Article Date: 2/1/2011

Web Forum Offers Snapshot of Dry Eye Patients' Experiences
Dry Eye Dx and Tx

Web Forum Offers Snapshot of Dry Eye Patients' Experiences

By Katherine M. Mastrota, MS, OD, FAAO

Although you are reading this in February's issue of Contact Lens Spectrum, I'm composing it in December to meet the publishing deadline. December is a very busy month—lots of collegial events and holiday socializing.

As we're aware, socializing now encompasses Web-based technologies. Social media is a powerful tool for connecting and interacting, transforming electronic communication into interactive dialogue. And, there is quite a bit of dialogue about ocular surface disease (OSD) on the Web. A quick search returns a number of groups, blogs, and bulletin boards where dry eye sufferers can find support, advice, and a forum to share their experiences.

The Dry Eye Zone

A popular forum for OSD patients is the Dry Eye Zone (dryeyezone.com). The Dry Eye Zone, launched in 2005, is owned, operated, and moderated by Rebecca Petris, a dry eye patient. The site has an active bulletin board open to registered users and is linked to Ms. Petris' personal blog, newsletter, and an online dry eye store with products that site members and Ms. Petris find helpful in treating their symptoms. At its inception, the site included a Q&A section hosted by Frank J. Holly, PhD, a pioneer and forward-thinker in tear film study who founded The Dry Eye Institute in 1983.

The Dry Eye Zone boasts 1,500 active members and, according to the host's service statistics, has approximately 3 million hits with 55,000 unique visitors per month. These numbers represent a 50-percent increase in site traffic from 2009 and illustrate the scope of OSD.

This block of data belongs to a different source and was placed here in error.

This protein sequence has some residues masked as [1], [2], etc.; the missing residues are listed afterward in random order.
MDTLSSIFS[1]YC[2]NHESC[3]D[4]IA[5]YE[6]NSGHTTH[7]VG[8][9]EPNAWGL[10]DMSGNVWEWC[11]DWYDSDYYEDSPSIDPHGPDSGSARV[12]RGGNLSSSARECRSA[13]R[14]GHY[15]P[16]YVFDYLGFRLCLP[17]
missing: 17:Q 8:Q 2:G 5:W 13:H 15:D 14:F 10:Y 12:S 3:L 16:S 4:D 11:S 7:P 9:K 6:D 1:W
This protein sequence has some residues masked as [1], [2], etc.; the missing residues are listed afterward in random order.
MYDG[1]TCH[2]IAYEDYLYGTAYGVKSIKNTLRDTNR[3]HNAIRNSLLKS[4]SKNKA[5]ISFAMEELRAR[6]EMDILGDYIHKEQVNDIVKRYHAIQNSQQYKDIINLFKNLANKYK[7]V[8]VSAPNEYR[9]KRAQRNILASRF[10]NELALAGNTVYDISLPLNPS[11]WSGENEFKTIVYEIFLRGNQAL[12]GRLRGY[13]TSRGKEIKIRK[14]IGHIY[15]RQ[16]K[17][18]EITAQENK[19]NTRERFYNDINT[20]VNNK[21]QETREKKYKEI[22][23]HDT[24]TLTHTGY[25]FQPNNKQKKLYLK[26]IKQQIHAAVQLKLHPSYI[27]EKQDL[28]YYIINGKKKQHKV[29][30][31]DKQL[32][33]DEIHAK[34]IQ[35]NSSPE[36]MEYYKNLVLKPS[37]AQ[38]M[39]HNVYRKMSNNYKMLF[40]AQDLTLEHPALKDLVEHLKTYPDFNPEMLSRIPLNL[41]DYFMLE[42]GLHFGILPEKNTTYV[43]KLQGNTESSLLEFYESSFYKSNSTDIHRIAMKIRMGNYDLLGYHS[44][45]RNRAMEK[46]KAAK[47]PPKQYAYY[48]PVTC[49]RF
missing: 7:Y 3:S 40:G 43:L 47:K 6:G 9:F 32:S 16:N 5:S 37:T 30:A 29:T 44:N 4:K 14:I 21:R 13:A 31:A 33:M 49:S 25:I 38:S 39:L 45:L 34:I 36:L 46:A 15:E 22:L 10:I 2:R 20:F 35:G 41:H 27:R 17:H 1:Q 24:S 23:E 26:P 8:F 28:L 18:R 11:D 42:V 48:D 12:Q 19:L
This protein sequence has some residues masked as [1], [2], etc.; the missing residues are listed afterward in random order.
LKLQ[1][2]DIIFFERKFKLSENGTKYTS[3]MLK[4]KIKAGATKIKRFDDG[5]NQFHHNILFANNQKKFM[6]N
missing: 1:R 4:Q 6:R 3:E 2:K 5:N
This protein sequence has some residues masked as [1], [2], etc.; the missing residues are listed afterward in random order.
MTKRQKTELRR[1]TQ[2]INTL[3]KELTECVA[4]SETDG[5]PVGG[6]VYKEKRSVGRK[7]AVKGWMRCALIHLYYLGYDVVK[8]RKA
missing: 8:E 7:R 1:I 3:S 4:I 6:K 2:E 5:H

It's interesting to note that the distribution of registrants across age groups from the second through sixth decades is very close. Although not scientific, this site-captured information suggests that dry eye disease may be as common in youth as in olderage. Sixty-three percent of the members list their diagnosis simply as “dry eye,” with the most specific cause of dry eye reported to be blepharitis and the least reported to be Sjögren's syndrome.

Threads on the Dry Eye Zone include current FDA-approved treatments and therapeutics, offlabel use of commercially available products, investigational procedures and treatments, holistic remedies, and unique list member “discoveries” that have been palliative to their symptoms. Questions and comments range from the most basic queries from newly diagnosed OSD patients to clinically sound, well-referenced, evidence-based statements posted by “veteran” members. In the “plug-a-doc” section, members discuss positive encounters with eyecare practitioners and offer positive feedback about their practitioner.

Dry Eye's Real World Impact

I highly recommend a visit to the Dry Eye Zone or to other sites such as Sjogrensworld.org or Healthboard.com. The frankness with which patients discuss the impact of OSD on their well-being is sobering. Desperation, sometimes depression, and the search for information regarding their circumstances lead them to nontraditional sources of care. Support from and commiseration with other OSD sufferers foster virtual bonding that some use to supplement and others use as a substitute for an eyecare professional.

Perusing the site is a robust reminder of the power we have to impact lives when we recognize, respect and remediate the symptoms of OSD. CLS

The author would like to thank Rebecca Petris for her contribution to this article.


Dr. Mastrota is secretary of the newly formed Ocular Surface Society of Optometry (OSSO). She is center director at the New York Office of Omni Eye Services and is a consultant to Allergan, AMO, B+L, Inspire, Noble Vision, Ista Pharmaceuticals, and Cynacon Ocusoft. You can reach her at katherinemastrota@msn.com.

Contact Lens Spectrum, Issue: February 2011